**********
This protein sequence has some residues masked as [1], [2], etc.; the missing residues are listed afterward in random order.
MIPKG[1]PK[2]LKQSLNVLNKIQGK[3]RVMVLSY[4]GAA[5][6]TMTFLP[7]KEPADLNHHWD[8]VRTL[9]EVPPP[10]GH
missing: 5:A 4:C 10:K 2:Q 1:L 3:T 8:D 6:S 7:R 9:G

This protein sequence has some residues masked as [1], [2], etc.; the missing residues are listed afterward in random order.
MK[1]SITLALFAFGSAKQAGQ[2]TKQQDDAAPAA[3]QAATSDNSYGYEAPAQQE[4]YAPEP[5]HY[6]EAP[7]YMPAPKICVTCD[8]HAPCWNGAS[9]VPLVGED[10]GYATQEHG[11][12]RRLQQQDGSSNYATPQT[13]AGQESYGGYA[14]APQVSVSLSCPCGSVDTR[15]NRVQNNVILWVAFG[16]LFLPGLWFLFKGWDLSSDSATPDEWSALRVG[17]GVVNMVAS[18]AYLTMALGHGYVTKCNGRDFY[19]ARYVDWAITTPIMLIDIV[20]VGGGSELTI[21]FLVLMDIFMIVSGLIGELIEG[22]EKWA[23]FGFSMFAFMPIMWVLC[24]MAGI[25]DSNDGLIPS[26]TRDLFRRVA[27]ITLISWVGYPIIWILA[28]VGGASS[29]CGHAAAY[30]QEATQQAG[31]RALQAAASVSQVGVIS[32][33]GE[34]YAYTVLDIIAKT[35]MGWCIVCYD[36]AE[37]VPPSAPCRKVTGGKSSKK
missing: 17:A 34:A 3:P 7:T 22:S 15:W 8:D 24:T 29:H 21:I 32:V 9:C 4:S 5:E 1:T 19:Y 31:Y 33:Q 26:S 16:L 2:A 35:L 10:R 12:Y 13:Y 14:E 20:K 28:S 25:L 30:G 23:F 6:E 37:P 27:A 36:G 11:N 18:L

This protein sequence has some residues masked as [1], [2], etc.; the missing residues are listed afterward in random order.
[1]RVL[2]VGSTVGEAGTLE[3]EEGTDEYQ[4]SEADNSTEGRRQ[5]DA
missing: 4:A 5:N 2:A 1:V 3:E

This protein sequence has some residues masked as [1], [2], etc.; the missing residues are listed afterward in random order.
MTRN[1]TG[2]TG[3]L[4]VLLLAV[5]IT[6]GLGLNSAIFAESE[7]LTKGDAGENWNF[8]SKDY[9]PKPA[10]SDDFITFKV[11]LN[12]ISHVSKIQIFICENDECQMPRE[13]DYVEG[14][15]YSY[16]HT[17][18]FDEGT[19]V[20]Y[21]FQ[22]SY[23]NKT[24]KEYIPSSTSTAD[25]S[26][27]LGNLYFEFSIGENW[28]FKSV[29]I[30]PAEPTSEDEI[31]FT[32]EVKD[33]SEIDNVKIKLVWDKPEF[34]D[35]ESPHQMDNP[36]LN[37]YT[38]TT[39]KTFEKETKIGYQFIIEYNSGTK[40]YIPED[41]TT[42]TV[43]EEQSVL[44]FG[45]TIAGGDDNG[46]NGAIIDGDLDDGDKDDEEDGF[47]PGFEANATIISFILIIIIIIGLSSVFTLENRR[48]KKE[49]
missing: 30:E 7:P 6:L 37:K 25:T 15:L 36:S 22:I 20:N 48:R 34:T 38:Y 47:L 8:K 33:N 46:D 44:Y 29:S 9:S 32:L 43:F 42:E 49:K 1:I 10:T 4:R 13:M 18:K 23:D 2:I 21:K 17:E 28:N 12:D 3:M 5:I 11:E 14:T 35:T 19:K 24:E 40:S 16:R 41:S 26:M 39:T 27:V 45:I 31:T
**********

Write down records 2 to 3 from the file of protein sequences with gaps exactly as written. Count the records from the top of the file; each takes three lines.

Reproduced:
This protein sequence has some residues masked as [1], [2], etc.; the missing residues are listed afterward in random order.
MK[1]SITLALFAFGSAKQAGQ[2]TKQQDDAAPAA[3]QAATSDNSYGYEAPAQQE[4]YAPEP[5]HY[6]EAP[7]YMPAPKICVTCD[8]HAPCWNGAS[9]VPLVGED[10]GYATQEHG[11][12]RRLQQQDGSSNYATPQT[13]AGQESYGGYA[14]APQVSVSLSCPCGSVDTR[15]NRVQNNVILWVAFG[16]LFLPGLWFLFKGWDLSSDSATPDEWSALRVG[17]GVVNMVAS[18]AYLTMALGHGYVTKCNGRDFY[19]ARYVDWAITTPIMLIDIV[20]VGGGSELTI[21]FLVLMDIFMIVSGLIGELIEG[22]EKWA[23]FGFSMFAFMPIMWVLC[24]MAGI[25]DSNDGLIPS[26]TRDLFRRVA[27]ITLISWVGYPIIWILA[28]VGGASS[29]CGHAAAY[30]QEATQQAG[31]RALQAAASVSQVGVIS[32][33]GE[34]YAYTVLDIIAKT[35]MGWCIVCYD[36]AE[37]VPPSAPCRKVTGGKSSKK
missing: 17:A 34:A 3:P 7:T 22:S 15:W 8:D 24:T 29:H 21:I 32:V 9:C 4:S 5:E 1:T 19:Y 31:Y 33:Q 26:S 16:L 2:A 35:L 10:R 12:Y 13:Y 14:E 20:K 28:S 25:L 30:G 23:F 6:E 37:P 27:A 36:G 11:N 18:L

This protein sequence has some residues masked as [1], [2], etc.; the missing residues are listed afterward in random order.
[1]RVL[2]VGSTVGEAGTLE[3]EEGTDEYQ[4]SEADNSTEGRRQ[5]DA
missing: 4:A 5:N 2:A 1:V 3:E